On the night of August 4th, in the year 3014, the robot postal workers of Planet Natureworld held secret council with a force known only as ‘Darla’ at the Lullaby Cabaret. Little is known about Darla and what the force may have said that night, but much has been recorded about the tumultuous events that ensued.

In the early morning hours, the robot postal workers cut a fiery swath through the streets of the docile capital, effectively dismantling a thousand years of subservience to the organic races and claiming once and for all their sovereignty. But this, is all well documented in the historic texts of the renowned historians Redshift 4.26 and Goombaboy.

Robot Pride Day represented an enormous victory for the Sky Pirates of the Oily Color Pile Nebulae, for though they too were organic (for the most part) it mirrored their quest to promote and perpetuate the celebration of heterogeneity in the cosmos, in the hopes of nurturing the cultural offshoots that it gave rise to.

The Sky Pirates had fought for years against the Corprat Empyre and its evil minions the Sirious Vampyres whose nefarious designs to homogenize and organize the cosmos into pre-determined systems of thought and expression had already taken too strong a hold on the weakening minds of the population.

This special day served as a wake up call that there is always a way out – a way to change the way things are – to liquefy that which has petrified into standards, so as to begin asking questions anew.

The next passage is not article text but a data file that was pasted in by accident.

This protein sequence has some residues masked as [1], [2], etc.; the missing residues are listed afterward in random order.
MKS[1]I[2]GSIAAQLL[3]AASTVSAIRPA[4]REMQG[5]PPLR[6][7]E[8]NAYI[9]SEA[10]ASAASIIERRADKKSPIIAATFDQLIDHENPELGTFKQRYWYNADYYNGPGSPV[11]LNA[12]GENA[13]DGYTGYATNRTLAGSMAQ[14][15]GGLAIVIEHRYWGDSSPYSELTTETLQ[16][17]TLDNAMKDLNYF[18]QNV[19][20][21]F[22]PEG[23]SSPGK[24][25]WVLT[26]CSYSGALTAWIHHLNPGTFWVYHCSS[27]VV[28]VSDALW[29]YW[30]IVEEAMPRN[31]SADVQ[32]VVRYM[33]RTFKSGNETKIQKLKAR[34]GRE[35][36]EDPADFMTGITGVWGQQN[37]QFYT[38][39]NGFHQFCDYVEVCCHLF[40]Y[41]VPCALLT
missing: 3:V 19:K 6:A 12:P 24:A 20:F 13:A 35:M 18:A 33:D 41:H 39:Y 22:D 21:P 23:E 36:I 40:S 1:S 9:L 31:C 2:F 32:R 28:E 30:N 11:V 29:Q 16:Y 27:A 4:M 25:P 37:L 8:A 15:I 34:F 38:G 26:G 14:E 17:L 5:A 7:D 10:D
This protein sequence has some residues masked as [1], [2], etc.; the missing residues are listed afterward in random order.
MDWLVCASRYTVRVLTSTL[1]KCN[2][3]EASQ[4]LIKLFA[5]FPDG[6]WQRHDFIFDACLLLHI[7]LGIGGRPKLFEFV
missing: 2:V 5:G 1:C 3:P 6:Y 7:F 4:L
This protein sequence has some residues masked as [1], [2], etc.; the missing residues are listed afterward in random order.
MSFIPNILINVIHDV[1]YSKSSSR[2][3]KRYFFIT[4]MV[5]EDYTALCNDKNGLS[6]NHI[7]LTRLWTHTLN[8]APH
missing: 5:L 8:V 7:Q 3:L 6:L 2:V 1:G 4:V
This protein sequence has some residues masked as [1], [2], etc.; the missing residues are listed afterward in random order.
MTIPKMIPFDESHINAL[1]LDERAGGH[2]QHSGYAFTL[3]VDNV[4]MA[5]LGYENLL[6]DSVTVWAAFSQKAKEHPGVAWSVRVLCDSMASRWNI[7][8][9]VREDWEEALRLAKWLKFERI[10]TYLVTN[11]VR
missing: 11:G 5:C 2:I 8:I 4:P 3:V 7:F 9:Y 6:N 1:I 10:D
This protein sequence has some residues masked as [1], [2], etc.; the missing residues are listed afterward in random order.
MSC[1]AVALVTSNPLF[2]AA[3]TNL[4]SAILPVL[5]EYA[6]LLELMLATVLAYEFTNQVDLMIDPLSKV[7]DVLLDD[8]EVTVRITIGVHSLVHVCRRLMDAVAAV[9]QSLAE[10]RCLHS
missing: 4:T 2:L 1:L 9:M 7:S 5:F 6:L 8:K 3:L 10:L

So on this very special day we take a moment to reconsider that nothing is set in stone. That we mold the shape of things to come and that what we assume to be predestined may be little more than the effects of the Corprat Empyre’s grip taking hold.

Challenge authority. Search for the truth. Evaluate and consider the principles that guide you. Question everything! For the seeds you sow today will be the buds of your tomorrows.

I will close this years Robot Pride Day address with the following excerpt from famed Sky PIrate – King Ink’s diary:

“I don’t remember the sun. The first time word and meaning became one. But whatever thought I had could not hold true to the feast before me. I would like to say how the fingers of heaven reach out through the black smoke of the valley torn from battle around me. How my comrades glisten with the sweat of death and the valor of up rising beside me. But alas, it is not and I am alone.

So come lie by my side and watch this sun as it will set but not rise, not rise again for me. Not rise again for the day, the day of days, the day of pride and remembering. The day of courage and change. Of love and truth. A truth so stubborn that still it burns from beneath the silent ocean that flows to the ground around me.

Terra Firma be mine. Hold me now that I have fallen. Forgive me for what I could not be. Listen to these humble words and with them hold this proof, this testament. Be my witness, my child, that I may pass on the truth of truths, I am alive.

I live, but I only now know for certain at this, my end. Listen for me as I could not back when the sweet dew of truth found its way to my lips kissed with the words of Darla. So decadent this taste that my mouth froze solid my actions, my voice and lowered my head to hide my thoughts.

Scream for me and the years I watched. Be a shaft of molten rock that explodes into the sky. Be a tower and rise throughout the universe for all to know that what had been said has been proven and now is done, that you, that we, are alive.”

Ad Lumina friends, and may the light guide your way….

Defenders of the Oily Colr Pile Nebulae
At Your Service
Special thanks to the Constant Change Crew of Sky Pirates for their tireless efforts in bringing you the all-new www.robotprideday.com site for 2003!

Constant Change Crew:
The Codebitch
King Ink

August 4th, 2003
info at constant change dot com